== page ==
Background and Aim: Only at the onset of the second year are children able to form stable word-object associations and this point marks the beginning of a protracted period of semantic language development of which we know relatively little. The present event-related potential study aims to establish whether the language-related N400 component can be employed as an index of semantic priming in children at age 24 months. If so, the N400 component could potentially be of great value in investigations of the organization of word meaning at an early stage in language development. To address this issue an unimodal auditory semantic priming design was used.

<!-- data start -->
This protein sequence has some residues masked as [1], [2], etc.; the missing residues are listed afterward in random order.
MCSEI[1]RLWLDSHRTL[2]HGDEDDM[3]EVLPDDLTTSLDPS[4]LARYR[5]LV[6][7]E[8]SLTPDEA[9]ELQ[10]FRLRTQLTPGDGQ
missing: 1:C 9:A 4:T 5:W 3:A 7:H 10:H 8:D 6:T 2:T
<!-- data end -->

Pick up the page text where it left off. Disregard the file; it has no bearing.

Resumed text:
Method: The subjects were presented for word stimuli consisting of semantically related and unrelated prime-target word pairs. In the related condition basic level words were taken from the same superordinate category (e.g. cat-horse). In the unrelated condition prime and target belonged to different superordinate categories (e.g. apple-table). The EEG was recorded with 30 silver-silverchloride electrodes attached to an elastic electrode cap. Key result: Statistical analyses revealed a significant main effect of semantic relatedness in the 600-800 ms interval after stimulus onset, where unrelated words were more negative than related words. Conclusion: The results demonstrated that in 24-month-old children target words which were preceded by a semantically unrelated word elicited a broadly distributed N400-like effect compared to target words which were primed by a semantically related word, suggesting sensitivity to semantic relatedness in this age group. The establishment of an N400-like semantic priming effect in the present experiment indicates that priming studies can be used as a functional tool in investigations of word meaning in toddlers and provides an opportunity to investigate semantic memory at a very early stage in development.